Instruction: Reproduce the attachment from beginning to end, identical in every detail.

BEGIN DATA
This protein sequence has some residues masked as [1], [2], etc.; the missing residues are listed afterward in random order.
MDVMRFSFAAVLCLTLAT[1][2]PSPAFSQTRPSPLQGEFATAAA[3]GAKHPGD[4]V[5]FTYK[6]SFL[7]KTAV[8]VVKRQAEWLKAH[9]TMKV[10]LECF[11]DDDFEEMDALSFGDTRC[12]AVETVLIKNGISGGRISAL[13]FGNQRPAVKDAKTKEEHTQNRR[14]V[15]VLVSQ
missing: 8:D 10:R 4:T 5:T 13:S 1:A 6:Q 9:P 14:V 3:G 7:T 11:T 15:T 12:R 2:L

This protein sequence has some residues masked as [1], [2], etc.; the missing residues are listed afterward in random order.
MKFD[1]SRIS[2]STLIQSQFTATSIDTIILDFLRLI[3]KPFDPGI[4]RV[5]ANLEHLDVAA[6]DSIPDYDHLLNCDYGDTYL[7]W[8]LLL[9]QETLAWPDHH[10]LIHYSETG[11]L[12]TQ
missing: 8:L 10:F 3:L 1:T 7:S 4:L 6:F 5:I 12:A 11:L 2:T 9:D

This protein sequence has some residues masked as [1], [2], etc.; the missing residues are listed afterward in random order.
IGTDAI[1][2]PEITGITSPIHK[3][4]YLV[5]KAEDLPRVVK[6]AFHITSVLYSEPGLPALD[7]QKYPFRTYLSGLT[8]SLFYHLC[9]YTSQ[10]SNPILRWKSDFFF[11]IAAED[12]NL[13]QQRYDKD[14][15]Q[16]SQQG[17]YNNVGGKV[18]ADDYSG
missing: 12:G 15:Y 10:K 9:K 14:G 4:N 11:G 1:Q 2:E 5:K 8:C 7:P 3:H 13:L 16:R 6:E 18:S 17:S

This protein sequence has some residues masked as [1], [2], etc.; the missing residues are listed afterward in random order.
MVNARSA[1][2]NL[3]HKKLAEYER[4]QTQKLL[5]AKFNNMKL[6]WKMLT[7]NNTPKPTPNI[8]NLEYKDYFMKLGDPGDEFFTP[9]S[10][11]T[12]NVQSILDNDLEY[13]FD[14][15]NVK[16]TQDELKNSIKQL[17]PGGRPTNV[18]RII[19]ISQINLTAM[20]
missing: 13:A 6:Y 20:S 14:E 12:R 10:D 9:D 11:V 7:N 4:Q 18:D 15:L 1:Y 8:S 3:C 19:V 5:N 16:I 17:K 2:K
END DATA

This protein sequence has some residues masked as [1], [2], etc.; the missing residues are listed afterward in random order.
MDVMRFSFAAVLCLTLAT[1][2]PSPAFSQTRPSPLQGEFATAAA[3]GAKHPGD[4]V[5]FTYK[6]SFL[7]KTAV[8]VVKRQAEWLKAH[9]TMKV[10]LECF[11]DDDFEEMDALSFGDTRC[12]AVETVLIKNGISGGRISAL[13]FGNQRPAVKDAKTKEEHTQNRR[14]V[15]VLVSQ
missing: 8:D 10:R 4:T 5:T 13:S 1:A 6:Q 9:P 14:V 3:G 7:T 11:T 15:T 12:R 2:L

This protein sequence has some residues masked as [1], [2], etc.; the missing residues are listed afterward in random order.
MKFD[1]SRIS[2]STLIQSQFTATSIDTIILDFLRLI[3]KPFDPGI[4]RV[5]ANLEHLDVAA[6]DSIPDYDHLLNCDYGDTYL[7]W[8]LLL[9]QETLAWPDHH[10]LIHYSETG[11]L[12]TQ
missing: 8:L 10:F 3:L 1:T 7:S 4:L 6:F 5:I 12:A 11:L 2:T 9:D

This protein sequence has some residues masked as [1], [2], etc.; the missing residues are listed afterward in random order.
IGTDAI[1][2]PEITGITSPIHK[3][4]YLV[5]KAEDLPRVVK[6]AFHITSVLYSEPGLPALD[7]QKYPFRTYLSGLT[8]SLFYHLC[9]YTSQ[10]SNPILRWKSDFFF[11]IAAED[12]NL[13]QQRYDKD[14][15]Q[16]SQQG[17]YNNVGGKV[18]ADDYSG
missing: 12:G 15:Y 10:K 9:K 14:G 4:N 11:G 1:Q 2:E 5:K 8:C 7:P 3:H 13:L 16:R 6:E 18:S 17:S

This protein sequence has some residues masked as [1], [2], etc.; the missing residues are listed afterward in random order.
MVNARSA[1][2]NL[3]HKKLAEYER[4]QTQKLL[5]AKFNNMKL[6]WKMLT[7]NNTPKPTPNI[8]NLEYKDYFMKLGDPGDEFFTP[9]S[10][11]T[12]NVQSILDNDLEY[13]FD[14][15]NVK[16]TQDELKNSIKQL[17]PGGRPTNV[18]RII[19]ISQINLTAM[20]
missing: 13:A 6:Y 20:S 14:E 12:R 10:D 9:D 11:V 7:N 4:Q 18:D 15:L 1:Y 8:S 3:C 19:V 5:N 16:I 17:K 2:K